null At Home with Josh Cumbee

At Home with Josh Cumbee

We catch up with Josh at his home in Los Angeles, and find out about his background, his studio - and his top tips for being creative during lockdown!

What inspired you to start making or recording music?

My Dad played guitar and liked to jam to Tears for Fears in an old Camry. What more do you need as a kid to make you want to pick up an instrument?

What was your first ever piece of recording gear?

It must have been four times my age at the time - a Tascam 4-track cassette tape recorder that my Dad used back in college. I eventually saved up enough money to buy Sony Acid 3 for my PC, and from there it was ‘off to the races!’

What was the last piece of gear that you bought?

My RME UFX+. I was on an Apollo for a long while, and finally made the plunge for more I/O and better drivers.. all I have to say is wow, I had no idea what I was waiting for.

In which room in your home is your studio based, and were there any challenges in setting it up?

I’m really lucky to basically have the bottom floor of my house dedicated to my studio setup. Better yet, it came partially set up with some treatment, patchbays and grounded outlets all ready to go - so all I had to do was add more treatment, furnish it and get all the gear working.

Josh Cumbee_2

Which Genelec models do you have?

My mains are the 8351s, and my travel monitors are the 8010s.

What type of projects do you use your speakers for?

A little bit of everything. I feel super fortunate to produce and write in many genres, from EDM and Pop to Latin, K-Pop, C-Pop, Film & TV, you name it really. My speakers are an integral part of every project I work on.

What do you think of the speakers, and what do you like about them?

I waited a long time to spring for the 8351s, and now that I have them I honestly don’t know how I lived without them. The stereo image is surgically accurate, the frequency response is insane ‘sans-sub’, and the presentation is such that I can work on them for a long time and not get the same level of ear fatigue I would experience on other monitors. And of course nothing beats the 8010s for tossing a few indestructible, great sounding speakers in a bag and hitting the road.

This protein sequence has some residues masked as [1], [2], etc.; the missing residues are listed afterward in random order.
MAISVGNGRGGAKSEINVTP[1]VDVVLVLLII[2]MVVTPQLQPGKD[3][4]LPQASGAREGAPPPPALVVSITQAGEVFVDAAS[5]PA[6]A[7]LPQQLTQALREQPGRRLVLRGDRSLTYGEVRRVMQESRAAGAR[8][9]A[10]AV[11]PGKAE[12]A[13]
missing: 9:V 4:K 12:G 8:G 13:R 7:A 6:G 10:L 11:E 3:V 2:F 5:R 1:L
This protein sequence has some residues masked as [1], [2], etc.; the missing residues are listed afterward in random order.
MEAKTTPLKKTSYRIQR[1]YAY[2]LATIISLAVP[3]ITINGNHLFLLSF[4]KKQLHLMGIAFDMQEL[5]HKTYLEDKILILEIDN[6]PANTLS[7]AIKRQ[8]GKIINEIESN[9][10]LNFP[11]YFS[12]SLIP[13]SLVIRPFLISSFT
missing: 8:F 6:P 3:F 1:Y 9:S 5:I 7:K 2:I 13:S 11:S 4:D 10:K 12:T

Have you used GLM software to tune your speakers to the room, and if so what difference did it make?

I use GLM to tune to my room - it’s an awesome feature. I have used other VST-based solutions, and while they’re insanely impressive I’d be lying if I said I hadn’t forgotten to leave them on the master buss once or twice. GLM gives you the same level of tuning and room compensation, but without adding latency or sucking up valuable CPU cycles.

Describe your perfect day in the studio.

Oof, tough. As a creative I pretty much live for the moment in songwriting/production when, for lack of better words, the trees suddenly become a forest.. you’ve been playing with parts, caught bits of inspiration here and there, and all of a sudden the fog clears and you hear the “song” for the first time. It’s electric, inexplicable, and magical every time. It doesn’t happen every day in the studio, but I live for the days that it does.

Mixing in-the-box or not? What do you prefer?